In the past month I’ve attended two mid-year conferences, one organized by the ATA Translation Company Division and one that I helped organize for the Colorado Translators Association. Both of these conferences went very well, and both got me thinking about some of the differences between large conferences and small conferences.
No question about it, I love the annual ATA conference and all of its 1,500-2,000 attendees. Tons of sessions, tons of colleagues, and a great chance to see a new city. However, I’ve become increasingly excited about small conferences as well. Here’s why:
- They generally cater to a non-beginner audience, and attract a more homogeneous group than larger conferences do. That might be people who work in a certain language pair or specialization (like Translate in the Catskills or the summer financial translation conference organized by the Swiss Translators Association) or people who are interested in honing their business skills (like the ATA-TCD conference).
- The sessions are more discussion-friendly. Both of the small conferences I recently attended had about 30-40 attendees per session. This is enough people to create a convivial feel, yet few enough that it’s possible to have a real discussion. I really noticed this when I was presenting: my pre-conference seminar at the Denver ATA conference had 70 attendees and it was definitely tough to manage the discussion. But with 30 people in the room, the presenter can put questions out to the audience or ask experts in the audience to talk about something specific.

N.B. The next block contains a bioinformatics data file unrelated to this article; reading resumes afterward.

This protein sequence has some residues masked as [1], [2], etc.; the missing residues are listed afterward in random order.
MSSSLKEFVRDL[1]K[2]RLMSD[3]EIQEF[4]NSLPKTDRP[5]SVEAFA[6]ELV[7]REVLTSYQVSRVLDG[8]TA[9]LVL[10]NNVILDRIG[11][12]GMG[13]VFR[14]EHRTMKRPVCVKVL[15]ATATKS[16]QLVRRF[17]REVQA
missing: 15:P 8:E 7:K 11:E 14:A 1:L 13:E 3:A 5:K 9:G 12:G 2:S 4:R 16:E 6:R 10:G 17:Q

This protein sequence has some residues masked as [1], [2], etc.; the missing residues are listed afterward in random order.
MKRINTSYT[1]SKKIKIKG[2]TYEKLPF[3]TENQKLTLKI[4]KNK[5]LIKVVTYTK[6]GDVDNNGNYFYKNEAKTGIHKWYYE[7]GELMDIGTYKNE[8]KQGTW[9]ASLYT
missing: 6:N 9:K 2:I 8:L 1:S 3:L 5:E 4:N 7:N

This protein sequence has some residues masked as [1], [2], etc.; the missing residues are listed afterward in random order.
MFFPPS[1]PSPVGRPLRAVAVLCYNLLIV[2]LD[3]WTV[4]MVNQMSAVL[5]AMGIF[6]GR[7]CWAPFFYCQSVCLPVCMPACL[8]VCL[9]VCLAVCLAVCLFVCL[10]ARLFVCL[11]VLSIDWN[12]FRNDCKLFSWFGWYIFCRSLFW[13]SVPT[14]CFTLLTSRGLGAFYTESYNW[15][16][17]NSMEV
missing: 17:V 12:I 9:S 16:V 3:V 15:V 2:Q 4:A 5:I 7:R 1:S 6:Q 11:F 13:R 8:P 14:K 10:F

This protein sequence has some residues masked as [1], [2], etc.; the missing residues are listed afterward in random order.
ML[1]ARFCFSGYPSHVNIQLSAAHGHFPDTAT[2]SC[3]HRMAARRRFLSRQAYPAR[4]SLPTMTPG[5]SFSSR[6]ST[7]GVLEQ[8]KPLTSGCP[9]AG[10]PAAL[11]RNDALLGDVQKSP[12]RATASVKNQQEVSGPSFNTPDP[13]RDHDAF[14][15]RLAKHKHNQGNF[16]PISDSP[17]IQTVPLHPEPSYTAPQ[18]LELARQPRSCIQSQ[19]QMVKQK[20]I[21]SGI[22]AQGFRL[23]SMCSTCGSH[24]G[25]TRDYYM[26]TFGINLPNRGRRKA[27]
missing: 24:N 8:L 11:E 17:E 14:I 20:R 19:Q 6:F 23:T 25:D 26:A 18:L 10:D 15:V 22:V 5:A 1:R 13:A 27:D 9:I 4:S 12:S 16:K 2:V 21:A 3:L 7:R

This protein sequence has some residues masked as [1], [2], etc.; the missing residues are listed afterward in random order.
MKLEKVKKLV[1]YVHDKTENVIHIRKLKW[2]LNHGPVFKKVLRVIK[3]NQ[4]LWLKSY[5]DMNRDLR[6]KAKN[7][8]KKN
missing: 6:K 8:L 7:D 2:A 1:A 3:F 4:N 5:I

- It’s easier to have real conversations with people. To me, the best and the worst part of the ATA conference is that everyone you know in the industry is there. It’s energizing, but it’s tough to fit all those people into the 3 days of the conference. At both the TCD and the CTA conferences, I was able to have more in-depth talks with people, rather than the “Great to see you! How was your year?” conversations that so often happen at the ATA conference.
- Sometimes two sessions are better than 10. When there are two sessions at a time, you only have to make one decision: this session or that session. When there are 10 sessions, it’s easy to see something appealing and something unappealing about all of them (or maybe that’s just me being indecisive!).
I do think that there’s a large and untapped market for even more small, niche conferences. Kilgray recently held memoQfest in Budapest which sounded like a blast, so maybe other tool providers will follow suit. Chris Durban’s Translate in the Catskills is proof that one high-profile person can organize a conference and lots of people will come. Any other ideas for niche conferences you’d like to attend?